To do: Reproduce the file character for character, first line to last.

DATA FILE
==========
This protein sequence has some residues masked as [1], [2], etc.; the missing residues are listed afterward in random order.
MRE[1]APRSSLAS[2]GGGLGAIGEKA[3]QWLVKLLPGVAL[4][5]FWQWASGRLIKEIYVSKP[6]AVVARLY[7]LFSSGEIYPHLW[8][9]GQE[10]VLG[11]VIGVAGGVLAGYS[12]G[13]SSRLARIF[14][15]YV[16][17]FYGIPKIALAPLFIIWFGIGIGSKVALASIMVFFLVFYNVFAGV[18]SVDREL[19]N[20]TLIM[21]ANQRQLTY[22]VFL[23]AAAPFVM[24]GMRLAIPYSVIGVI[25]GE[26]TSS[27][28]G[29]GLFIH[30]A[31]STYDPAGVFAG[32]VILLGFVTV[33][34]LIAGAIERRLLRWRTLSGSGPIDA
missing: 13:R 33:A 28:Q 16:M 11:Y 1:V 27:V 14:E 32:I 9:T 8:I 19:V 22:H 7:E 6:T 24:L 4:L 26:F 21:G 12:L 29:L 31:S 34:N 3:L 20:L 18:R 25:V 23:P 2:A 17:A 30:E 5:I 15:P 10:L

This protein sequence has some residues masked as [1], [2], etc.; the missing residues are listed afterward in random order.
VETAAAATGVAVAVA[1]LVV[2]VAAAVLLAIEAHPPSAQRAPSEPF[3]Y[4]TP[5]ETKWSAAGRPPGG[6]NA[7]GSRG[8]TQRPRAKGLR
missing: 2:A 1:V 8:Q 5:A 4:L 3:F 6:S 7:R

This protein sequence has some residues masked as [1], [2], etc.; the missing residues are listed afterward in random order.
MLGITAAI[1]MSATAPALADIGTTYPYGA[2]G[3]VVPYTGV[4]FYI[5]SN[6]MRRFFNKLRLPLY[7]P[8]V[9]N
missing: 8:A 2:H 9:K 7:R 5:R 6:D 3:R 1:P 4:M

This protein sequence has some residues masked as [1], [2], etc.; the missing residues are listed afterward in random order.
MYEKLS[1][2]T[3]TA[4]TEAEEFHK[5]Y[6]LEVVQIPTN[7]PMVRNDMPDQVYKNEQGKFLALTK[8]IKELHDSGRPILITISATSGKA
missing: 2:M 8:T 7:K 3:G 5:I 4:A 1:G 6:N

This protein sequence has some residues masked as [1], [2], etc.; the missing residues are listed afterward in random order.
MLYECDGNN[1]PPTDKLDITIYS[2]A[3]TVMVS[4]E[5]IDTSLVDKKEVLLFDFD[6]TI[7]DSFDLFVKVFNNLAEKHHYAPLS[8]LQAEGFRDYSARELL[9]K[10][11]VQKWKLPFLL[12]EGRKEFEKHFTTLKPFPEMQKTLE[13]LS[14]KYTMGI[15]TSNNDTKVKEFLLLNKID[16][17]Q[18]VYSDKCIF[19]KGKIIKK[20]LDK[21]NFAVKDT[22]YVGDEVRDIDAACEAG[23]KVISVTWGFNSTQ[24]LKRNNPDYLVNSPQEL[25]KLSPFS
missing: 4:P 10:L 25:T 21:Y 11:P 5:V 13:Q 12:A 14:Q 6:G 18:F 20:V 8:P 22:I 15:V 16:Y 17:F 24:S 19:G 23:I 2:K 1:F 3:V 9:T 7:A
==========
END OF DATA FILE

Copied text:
This protein sequence has some residues masked as [1], [2], etc.; the missing residues are listed afterward in random order.
MRE[1]APRSSLAS[2]GGGLGAIGEKA[3]QWLVKLLPGVAL[4][5]FWQWASGRLIKEIYVSKP[6]AVVARLY[7]LFSSGEIYPHLW[8][9]GQE[10]VLG[11]VIGVAGGVLAGYS[12]G[13]SSRLARIF[14][15]YV[16][17]FYGIPKIALAPLFIIWFGIGIGSKVALASIMVFFLVFYNVFAGV[18]SVDREL[19]N[20]TLIM[21]ANQRQLTY[22]VFL[23]AAAPFVM[24]GMRLAIPYSVIGVI[25]GE[26]TSS[27][28]G[29]GLFIH[30]A[31]STYDPAGVFAG[32]VILLGFVTV[33][34]LIAGAIERRLLRWRTLSGSGPIDA
missing: 13:R 33:A 28:Q 16:M 11:Y 1:V 27:V 14:E 32:I 9:T 8:I 19:V 22:H 7:E 6:T 24:L 4:L 26:F 21:G 12:L 29:L 31:S 34:N 3:L 20:L 18:R 25:V 23:P 2:A 17:A 30:E 5:I 15:P 10:L

This protein sequence has some residues masked as [1], [2], etc.; the missing residues are listed afterward in random order.
VETAAAATGVAVAVA[1]LVV[2]VAAAVLLAIEAHPPSAQRAPSEPF[3]Y[4]TP[5]ETKWSAAGRPPGG[6]NA[7]GSRG[8]TQRPRAKGLR
missing: 2:A 1:V 8:Q 5:A 4:L 3:F 6:S 7:R

This protein sequence has some residues masked as [1], [2], etc.; the missing residues are listed afterward in random order.
MLGITAAI[1]MSATAPALADIGTTYPYGA[2]G[3]VVPYTGV[4]FYI[5]SN[6]MRRFFNKLRLPLY[7]P[8]V[9]N
missing: 8:A 2:H 9:K 7:R 5:R 6:D 3:R 1:P 4:M

This protein sequence has some residues masked as [1], [2], etc.; the missing residues are listed afterward in random order.
MYEKLS[1][2]T[3]TA[4]TEAEEFHK[5]Y[6]LEVVQIPTN[7]PMVRNDMPDQVYKNEQGKFLALTK[8]IKELHDSGRPILITISATSGKA
missing: 2:M 8:T 7:K 3:G 5:I 4:A 1:G 6:N

This protein sequence has some residues masked as [1], [2], etc.; the missing residues are listed afterward in random order.
MLYECDGNN[1]PPTDKLDITIYS[2]A[3]TVMVS[4]E[5]IDTSLVDKKEVLLFDFD[6]TI[7]DSFDLFVKVFNNLAEKHHYAPLS[8]LQAEGFRDYSARELL[9]K[10][11]VQKWKLPFLL[12]EGRKEFEKHFTTLKPFPEMQKTLE[13]LS[14]KYTMGI[15]TSNNDTKVKEFLLLNKID[16][17]Q[18]VYSDKCIF[19]KGKIIKK[20]LDK[21]NFAVKDT[22]YVGDEVRDIDAACEAG[23]KVISVTWGFNSTQ[24]LKRNNPDYLVNSPQEL[25]KLSPFS
missing: 4:P 10:L 25:T 21:Y 11:P 5:V 13:Q 12:A 14:Q 6:G 18:F 20:V 8:P 22:I 15:V 16:Y 17:F 24:S 19:G 23:I 2:K 1:F 3:V 9:T 7:A